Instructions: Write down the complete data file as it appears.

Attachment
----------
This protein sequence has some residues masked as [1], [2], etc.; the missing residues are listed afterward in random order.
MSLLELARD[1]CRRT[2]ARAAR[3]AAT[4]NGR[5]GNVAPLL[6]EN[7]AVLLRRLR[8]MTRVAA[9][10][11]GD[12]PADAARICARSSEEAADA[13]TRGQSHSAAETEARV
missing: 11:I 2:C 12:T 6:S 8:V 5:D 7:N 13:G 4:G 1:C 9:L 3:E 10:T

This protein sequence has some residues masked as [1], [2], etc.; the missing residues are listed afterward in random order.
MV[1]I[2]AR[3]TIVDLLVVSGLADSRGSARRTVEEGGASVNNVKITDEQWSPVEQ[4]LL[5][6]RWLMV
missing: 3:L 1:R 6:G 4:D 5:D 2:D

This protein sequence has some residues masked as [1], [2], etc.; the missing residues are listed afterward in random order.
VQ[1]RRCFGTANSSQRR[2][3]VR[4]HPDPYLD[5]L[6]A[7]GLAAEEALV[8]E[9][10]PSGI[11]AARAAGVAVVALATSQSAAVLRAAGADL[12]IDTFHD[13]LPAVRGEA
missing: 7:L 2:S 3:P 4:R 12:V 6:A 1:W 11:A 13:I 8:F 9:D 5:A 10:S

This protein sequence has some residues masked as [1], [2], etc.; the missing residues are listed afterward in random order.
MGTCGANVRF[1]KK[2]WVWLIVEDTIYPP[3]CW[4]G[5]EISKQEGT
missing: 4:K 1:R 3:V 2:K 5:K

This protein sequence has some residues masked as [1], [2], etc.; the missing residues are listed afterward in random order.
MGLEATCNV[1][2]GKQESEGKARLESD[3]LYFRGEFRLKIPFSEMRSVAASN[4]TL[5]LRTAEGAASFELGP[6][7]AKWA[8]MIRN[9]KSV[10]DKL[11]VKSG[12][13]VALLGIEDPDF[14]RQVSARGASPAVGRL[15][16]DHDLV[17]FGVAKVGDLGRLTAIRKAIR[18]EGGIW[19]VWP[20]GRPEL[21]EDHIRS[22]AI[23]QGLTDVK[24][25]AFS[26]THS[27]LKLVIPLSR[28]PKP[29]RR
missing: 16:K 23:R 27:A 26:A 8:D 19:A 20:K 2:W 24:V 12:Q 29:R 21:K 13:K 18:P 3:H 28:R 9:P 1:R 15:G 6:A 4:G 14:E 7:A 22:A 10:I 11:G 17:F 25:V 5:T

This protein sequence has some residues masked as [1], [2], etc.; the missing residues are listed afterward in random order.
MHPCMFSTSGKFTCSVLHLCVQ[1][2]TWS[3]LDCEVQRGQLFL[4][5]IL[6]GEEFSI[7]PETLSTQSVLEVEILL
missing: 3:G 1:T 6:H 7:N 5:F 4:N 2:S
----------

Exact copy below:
This protein sequence has some residues masked as [1], [2], etc.; the missing residues are listed afterward in random order.
MSLLELARD[1]CRRT[2]ARAAR[3]AAT[4]NGR[5]GNVAPLL[6]EN[7]AVLLRRLR[8]MTRVAA[9][10][11]GD[12]PADAARICARSSEEAADA[13]TRGQSHSAAETEARV
missing: 11:I 2:C 12:T 6:S 8:V 5:D 7:N 13:G 4:G 1:C 9:L 3:E 10:T

This protein sequence has some residues masked as [1], [2], etc.; the missing residues are listed afterward in random order.
MV[1]I[2]AR[3]TIVDLLVVSGLADSRGSARRTVEEGGASVNNVKITDEQWSPVEQ[4]LL[5][6]RWLMV
missing: 3:L 1:R 6:G 4:D 5:D 2:D

This protein sequence has some residues masked as [1], [2], etc.; the missing residues are listed afterward in random order.
VQ[1]RRCFGTANSSQRR[2][3]VR[4]HPDPYLD[5]L[6]A[7]GLAAEEALV[8]E[9][10]PSGI[11]AARAAGVAVVALATSQSAAVLRAAGADL[12]IDTFHD[13]LPAVRGEA
missing: 7:L 2:S 3:P 4:R 12:V 6:A 1:W 11:A 13:I 8:F 9:D 5:A 10:S

This protein sequence has some residues masked as [1], [2], etc.; the missing residues are listed afterward in random order.
MGTCGANVRF[1]KK[2]WVWLIVEDTIYPP[3]CW[4]G[5]EISKQEGT
missing: 4:K 1:R 3:V 2:K 5:K

This protein sequence has some residues masked as [1], [2], etc.; the missing residues are listed afterward in random order.
MGLEATCNV[1][2]GKQESEGKARLESD[3]LYFRGEFRLKIPFSEMRSVAASN[4]TL[5]LRTAEGAASFELGP[6][7]AKWA[8]MIRN[9]KSV[10]DKL[11]VKSG[12][13]VALLGIEDPDF[14]RQVSARGASPAVGRL[15][16]DHDLV[17]FGVAKVGDLGRLTAIRKAIR[18]EGGIW[19]VWP[20]GRPEL[21]EDHIRS[22]AI[23]QGLTDVK[24][25]AFS[26]THS[27]LKLVIPLSR[28]PKP[29]RR
missing: 16:K 23:R 27:A 26:A 8:D 19:A 20:K 2:W 24:V 12:Q 29:R 21:K 13:K 18:P 3:H 28:R 9:P 1:R 15:G 6:A 4:G 14:E 7:A 22:A 10:I 11:G 17:F 25:V 5:T

This protein sequence has some residues masked as [1], [2], etc.; the missing residues are listed afterward in random order.
MHPCMFSTSGKFTCSVLHLCVQ[1][2]TWS[3]LDCEVQRGQLFL[4][5]IL[6]GEEFSI[7]PETLSTQSVLEVEILL
missing: 3:G 1:T 6:H 7:N 5:F 4:N 2:S